Ubi Maior - Card 40
The Avignon Captivity is the historical period between 1309 and 1377, during which the papal seat was transferred to Avignon. It all started because of the contrasts between the Pope Boniface VIII and the French King Philip the Fair.
Among the measures issued by Boniface VIII there was indeed the Bull “Clericis Laicos“, with which the Pope forbade the clergy to pay to the kings any kind of subsidy without his permission. Philip the Fair completely refused the application of this Bull. Boniface VIII, in 1301, intensified the duel, issuing the second Bull “Ausculta fili“, with which he sanctioned his own superiority over all earthly powers, and the third Bull “Unam Sanctam“, with which he declared the papal power as universal, extended to both the temporal and the spiritual dimension. In reaction to this, the King of France had Boniface VIII judged as a heretic and simoniac by a council of jurists.
So, a large group of soldiers was sent to Anagni to arrest the Pope: the Pontiff avoided being arrested thanks to a popular uprising, but he could not escape from the slap that Sciarra Colonna gave him.
Boniface VIII died a few weeks later and the Conclave elected as his successor Benedict XI, who tried to heal the conflicts with the King of France, but unfortuntaly died after only eight months of pontificate.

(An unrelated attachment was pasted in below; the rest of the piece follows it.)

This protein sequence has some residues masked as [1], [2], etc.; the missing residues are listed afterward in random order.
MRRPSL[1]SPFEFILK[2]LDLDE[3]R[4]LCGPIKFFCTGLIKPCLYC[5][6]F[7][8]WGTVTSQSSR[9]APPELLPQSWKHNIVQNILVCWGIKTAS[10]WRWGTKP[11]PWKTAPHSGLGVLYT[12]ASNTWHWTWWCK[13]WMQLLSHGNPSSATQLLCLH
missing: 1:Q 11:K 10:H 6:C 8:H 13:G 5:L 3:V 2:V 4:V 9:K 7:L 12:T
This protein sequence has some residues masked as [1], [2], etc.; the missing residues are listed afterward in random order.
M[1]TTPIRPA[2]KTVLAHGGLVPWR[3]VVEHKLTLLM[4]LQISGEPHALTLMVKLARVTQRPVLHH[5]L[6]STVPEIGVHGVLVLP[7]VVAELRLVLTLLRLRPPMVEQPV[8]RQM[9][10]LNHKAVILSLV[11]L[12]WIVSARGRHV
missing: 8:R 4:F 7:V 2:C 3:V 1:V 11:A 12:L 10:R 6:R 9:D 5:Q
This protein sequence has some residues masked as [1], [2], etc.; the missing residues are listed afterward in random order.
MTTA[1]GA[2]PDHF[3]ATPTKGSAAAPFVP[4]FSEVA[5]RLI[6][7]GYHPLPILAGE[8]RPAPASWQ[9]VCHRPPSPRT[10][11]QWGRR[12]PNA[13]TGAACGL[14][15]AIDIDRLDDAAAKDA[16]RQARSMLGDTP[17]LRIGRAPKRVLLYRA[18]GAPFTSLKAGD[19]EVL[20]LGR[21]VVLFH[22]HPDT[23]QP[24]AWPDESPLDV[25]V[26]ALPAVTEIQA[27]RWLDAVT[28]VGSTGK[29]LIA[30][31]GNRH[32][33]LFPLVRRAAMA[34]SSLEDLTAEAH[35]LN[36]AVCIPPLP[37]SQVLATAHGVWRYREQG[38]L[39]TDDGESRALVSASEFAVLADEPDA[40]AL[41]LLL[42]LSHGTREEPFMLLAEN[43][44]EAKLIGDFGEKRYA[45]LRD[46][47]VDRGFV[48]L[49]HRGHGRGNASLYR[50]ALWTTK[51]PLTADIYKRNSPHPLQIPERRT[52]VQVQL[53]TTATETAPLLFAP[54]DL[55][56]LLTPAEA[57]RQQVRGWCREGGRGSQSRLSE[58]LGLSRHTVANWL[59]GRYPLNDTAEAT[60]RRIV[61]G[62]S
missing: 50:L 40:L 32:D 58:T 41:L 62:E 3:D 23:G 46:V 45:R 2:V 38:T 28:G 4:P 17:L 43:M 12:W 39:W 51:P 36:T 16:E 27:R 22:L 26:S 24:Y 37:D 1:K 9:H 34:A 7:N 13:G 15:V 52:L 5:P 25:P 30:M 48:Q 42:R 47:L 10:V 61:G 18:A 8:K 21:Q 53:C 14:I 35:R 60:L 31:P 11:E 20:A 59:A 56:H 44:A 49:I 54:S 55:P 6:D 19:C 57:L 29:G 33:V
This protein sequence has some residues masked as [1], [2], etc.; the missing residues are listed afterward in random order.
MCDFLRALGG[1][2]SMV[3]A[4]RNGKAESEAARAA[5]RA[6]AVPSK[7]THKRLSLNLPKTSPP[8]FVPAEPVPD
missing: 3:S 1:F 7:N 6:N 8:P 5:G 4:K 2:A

At this point the Conclave, determined to keep a more conciliatory attitude towards the French monarchy, elected as Pope the Archbishop of Bordeaux, Clement V, who in 1309 moved the Holy See to Avignon, with the excuse that Rome was unsafe, thus beginning the period of the so-called Avignon Captivity. After more than a thousand years, Rome lost its role as the capital of Christianity.
During the Avignon Captivity, seven Popes, all French, acted under the direct control of the French monarchy.
It was only in 1377 that the Papacy was again moved to Rome by Gregory XI, encouraged by St. Catherine of Siena. The following year the Pope died and the Roman cardinals elected the neapolitan Pope Urban VI. The election, however, was contested by the French cardinals who opposed another Pope, Clement VII, forcing the various European Countries to choose between one and the other. This was the beginning of the Western Schism, which tore the Church apart.